Fernandes calls for an “internationalist just transition” that provides resources for poorer countries to mitigate and adapt to the climate crisis while preventing further harm.

“Some key tools for leveling capacities include external debt cancellation, technological transfer and a green fund provided by the richest countries through grants, rather than loans, to developing nations,” she says.

This would include a loss and damage fund, while funding for adaptation should prioritize places where the climate crisis threatens to cause significant habitat loss and the mass displacement of people.

Energy label
Amid sky-high energy prices, companies can tap into growing demand for energy-efficient products. via Envato

The business case for a just transition

Corporations can play a crucial role in supporting a just transition, and it could even be in their own interest to do more.

By shifting energy and money away from greenwashing, they could instead focus on long-lasting and impactful activities that truly support their workers and communities after listening to their needs, says Santaputra.

“That’s good for everyone. People are educated, healthy, and happy, they have higher incomes and therefore more to spend to contribute to national GDP.”

A key way businesses can contribute to a just transition is by providing choice. Consumers and businesses need options to make an informed decision about, say, which energy provider to choose based on its green credentials, Santaputra says.

That, in turn, heightens awareness of a product’s origins. Consumers can use that choice to analyze and better understand the impacts of their choices on the climate. They may choose to pay a price premium if their energy is derived from renewables, but only if these choices are available, she says.

“Demanding change is part of a just transition, so if you don’t know that injustice is occurring or you don’t have choices, then it’s hard to stand up and say: ‘I want this’ or ‘I don’t want that – I want something better.’”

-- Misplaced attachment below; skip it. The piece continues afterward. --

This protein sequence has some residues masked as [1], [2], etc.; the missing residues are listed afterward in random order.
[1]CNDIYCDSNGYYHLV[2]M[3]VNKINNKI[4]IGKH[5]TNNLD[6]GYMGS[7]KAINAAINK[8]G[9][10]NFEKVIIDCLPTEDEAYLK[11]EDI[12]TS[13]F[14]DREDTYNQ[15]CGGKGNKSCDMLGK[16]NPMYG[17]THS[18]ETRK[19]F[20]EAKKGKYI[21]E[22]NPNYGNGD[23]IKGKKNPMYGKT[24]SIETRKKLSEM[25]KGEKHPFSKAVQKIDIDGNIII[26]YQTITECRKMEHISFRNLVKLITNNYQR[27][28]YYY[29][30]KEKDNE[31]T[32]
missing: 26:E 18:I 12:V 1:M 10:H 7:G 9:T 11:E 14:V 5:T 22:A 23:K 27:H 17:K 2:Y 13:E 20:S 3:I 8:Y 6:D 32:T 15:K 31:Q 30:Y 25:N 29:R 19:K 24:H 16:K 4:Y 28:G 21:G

Salt pool
Will South America’s Indigenous lands become “sacrifice zones” for lithium mining? via Envato

Can world leaders pave the way forward?

But someone needs to steer businesses in the right direction to achieve impact, which is where policymakers come in.

And it’s vital that governments consider social justice when making green public investments, says Nick Robins, professor in practice at the Grantham Research Institute at the London School of Economics.

“We need to show that this process is respectful of [people], recognizing that it’s a huge opportunity not just for business but also for workers in terms of better jobs: improving the gender balance within the energy workforce, for example,” he says in a recently published essay.

Robins believes the European Green Deal shows promise with its Just Transition Mechanism, while the U.S. Inflation Reduction Act features provisions for environmental justice.

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But Fernandes argues that much more needs to be done to create just supply chains for minerals like lithium, cobalt and copper, which are required in vast quantities for renewable energy. She points to the Ecosocial and Intercultural Pact of the South, which calls for a just energy transition and rejects “green colonialism” in Global South countries.

“Resources and technology needed for new infrastructure often relies on damaging processes that create ‘sacrifice zones’ in marginalized communities,” says Fernandes. “This normalization should not be tolerated.”

Santaputra believes world leaders are starting to recognize the importance of hearing from ordinary people. A prime example is the UN’s Youth Advisory Group on Climate Change, which incorporates the views of seven young climate leaders – underscoring the role of youth advocates in climate action.

“At the highest level, it’s setting such a great symbol,” she says. “It’s sending a strong signal to other countries worldwide that the advice from young people and everyday communities has value.”